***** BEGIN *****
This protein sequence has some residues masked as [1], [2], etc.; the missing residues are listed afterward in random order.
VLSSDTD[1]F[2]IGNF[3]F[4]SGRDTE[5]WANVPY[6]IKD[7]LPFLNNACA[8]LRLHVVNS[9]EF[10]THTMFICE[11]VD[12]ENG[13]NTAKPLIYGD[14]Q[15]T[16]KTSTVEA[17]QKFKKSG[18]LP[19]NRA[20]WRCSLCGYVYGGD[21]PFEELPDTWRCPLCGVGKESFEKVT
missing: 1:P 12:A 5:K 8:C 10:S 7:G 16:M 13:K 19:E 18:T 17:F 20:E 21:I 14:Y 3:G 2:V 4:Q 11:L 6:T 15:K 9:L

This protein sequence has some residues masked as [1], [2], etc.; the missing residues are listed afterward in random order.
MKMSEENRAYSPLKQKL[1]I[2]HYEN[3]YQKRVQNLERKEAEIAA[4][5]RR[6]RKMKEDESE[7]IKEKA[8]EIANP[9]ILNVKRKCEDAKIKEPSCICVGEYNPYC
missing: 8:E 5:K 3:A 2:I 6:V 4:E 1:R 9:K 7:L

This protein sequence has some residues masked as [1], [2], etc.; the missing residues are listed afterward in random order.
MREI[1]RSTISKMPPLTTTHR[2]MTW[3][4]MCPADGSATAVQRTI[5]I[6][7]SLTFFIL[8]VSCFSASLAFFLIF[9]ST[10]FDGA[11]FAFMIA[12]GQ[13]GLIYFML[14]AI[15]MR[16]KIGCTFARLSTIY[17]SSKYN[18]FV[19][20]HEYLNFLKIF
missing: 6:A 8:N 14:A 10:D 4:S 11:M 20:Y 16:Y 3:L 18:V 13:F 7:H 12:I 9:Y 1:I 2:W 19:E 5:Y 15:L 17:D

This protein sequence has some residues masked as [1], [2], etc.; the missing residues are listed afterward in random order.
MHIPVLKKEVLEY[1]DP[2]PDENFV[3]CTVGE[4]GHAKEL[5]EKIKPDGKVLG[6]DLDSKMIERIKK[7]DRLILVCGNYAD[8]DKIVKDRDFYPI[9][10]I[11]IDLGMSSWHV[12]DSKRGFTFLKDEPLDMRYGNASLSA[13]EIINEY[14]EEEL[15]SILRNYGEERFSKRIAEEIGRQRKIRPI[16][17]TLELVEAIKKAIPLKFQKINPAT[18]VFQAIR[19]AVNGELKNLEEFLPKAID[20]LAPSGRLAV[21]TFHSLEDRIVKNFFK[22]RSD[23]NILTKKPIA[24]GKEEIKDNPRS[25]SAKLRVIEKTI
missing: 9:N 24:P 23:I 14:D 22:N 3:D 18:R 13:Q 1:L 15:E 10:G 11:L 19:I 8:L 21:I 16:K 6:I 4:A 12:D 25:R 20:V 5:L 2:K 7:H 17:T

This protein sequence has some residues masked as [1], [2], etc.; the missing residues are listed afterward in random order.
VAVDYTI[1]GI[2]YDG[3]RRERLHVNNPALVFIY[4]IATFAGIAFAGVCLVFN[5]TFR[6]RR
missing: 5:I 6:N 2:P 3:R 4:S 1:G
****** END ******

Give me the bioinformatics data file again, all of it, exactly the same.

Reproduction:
This protein sequence has some residues masked as [1], [2], etc.; the missing residues are listed afterward in random order.
VLSSDTD[1]F[2]IGNF[3]F[4]SGRDTE[5]WANVPY[6]IKD[7]LPFLNNACA[8]LRLHVVNS[9]EF[10]THTMFICE[11]VD[12]ENG[13]NTAKPLIYGD[14]Q[15]T[16]KTSTVEA[17]QKFKKSG[18]LP[19]NRA[20]WRCSLCGYVYGGD[21]PFEELPDTWRCPLCGVGKESFEKVT
missing: 1:P 12:A 5:K 8:C 10:S 7:G 16:M 13:K 19:E 18:T 17:F 20:E 21:I 14:Y 3:G 2:V 4:Q 11:L 6:T 15:K 9:L

This protein sequence has some residues masked as [1], [2], etc.; the missing residues are listed afterward in random order.
MKMSEENRAYSPLKQKL[1]I[2]HYEN[3]YQKRVQNLERKEAEIAA[4][5]RR[6]RKMKEDESE[7]IKEKA[8]EIANP[9]ILNVKRKCEDAKIKEPSCICVGEYNPYC
missing: 8:E 5:K 3:A 2:I 6:V 4:E 1:R 9:K 7:L

This protein sequence has some residues masked as [1], [2], etc.; the missing residues are listed afterward in random order.
MREI[1]RSTISKMPPLTTTHR[2]MTW[3][4]MCPADGSATAVQRTI[5]I[6][7]SLTFFIL[8]VSCFSASLAFFLIF[9]ST[10]FDGA[11]FAFMIA[12]GQ[13]GLIYFML[14]AI[15]MR[16]KIGCTFARLSTIY[17]SSKYN[18]FV[19][20]HEYLNFLKIF
missing: 6:A 8:N 14:A 10:D 4:S 11:M 20:Y 16:Y 3:L 18:V 13:F 7:H 12:I 9:Y 1:I 2:W 19:E 5:Y 15:L 17:D

This protein sequence has some residues masked as [1], [2], etc.; the missing residues are listed afterward in random order.
MHIPVLKKEVLEY[1]DP[2]PDENFV[3]CTVGE[4]GHAKEL[5]EKIKPDGKVLG[6]DLDSKMIERIKK[7]DRLILVCGNYAD[8]DKIVKDRDFYPI[9][10]I[11]IDLGMSSWHV[12]DSKRGFTFLKDEPLDMRYGNASLSA[13]EIINEY[14]EEEL[15]SILRNYGEERFSKRIAEEIGRQRKIRPI[16][17]TLELVEAIKKAIPLKFQKINPAT[18]VFQAIR[19]AVNGELKNLEEFLPKAID[20]LAPSGRLAV[21]TFHSLEDRIVKNFFK[22]RSD[23]NILTKKPIA[24]GKEEIKDNPRS[25]SAKLRVIEKTI
missing: 9:N 24:P 23:I 14:D 22:N 3:D 18:R 13:Q 1:L 15:E 10:G 11:L 19:I 8:L 21:I 16:K 6:I 4:A 12:D 25:R 20:V 5:L 2:K 7:H 17:T

This protein sequence has some residues masked as [1], [2], etc.; the missing residues are listed afterward in random order.
VAVDYTI[1]GI[2]YDG[3]RRERLHVNNPALVFIY[4]IATFAGIAFAGVCLVFN[5]TFR[6]RR
missing: 5:I 6:N 2:P 3:R 4:S 1:G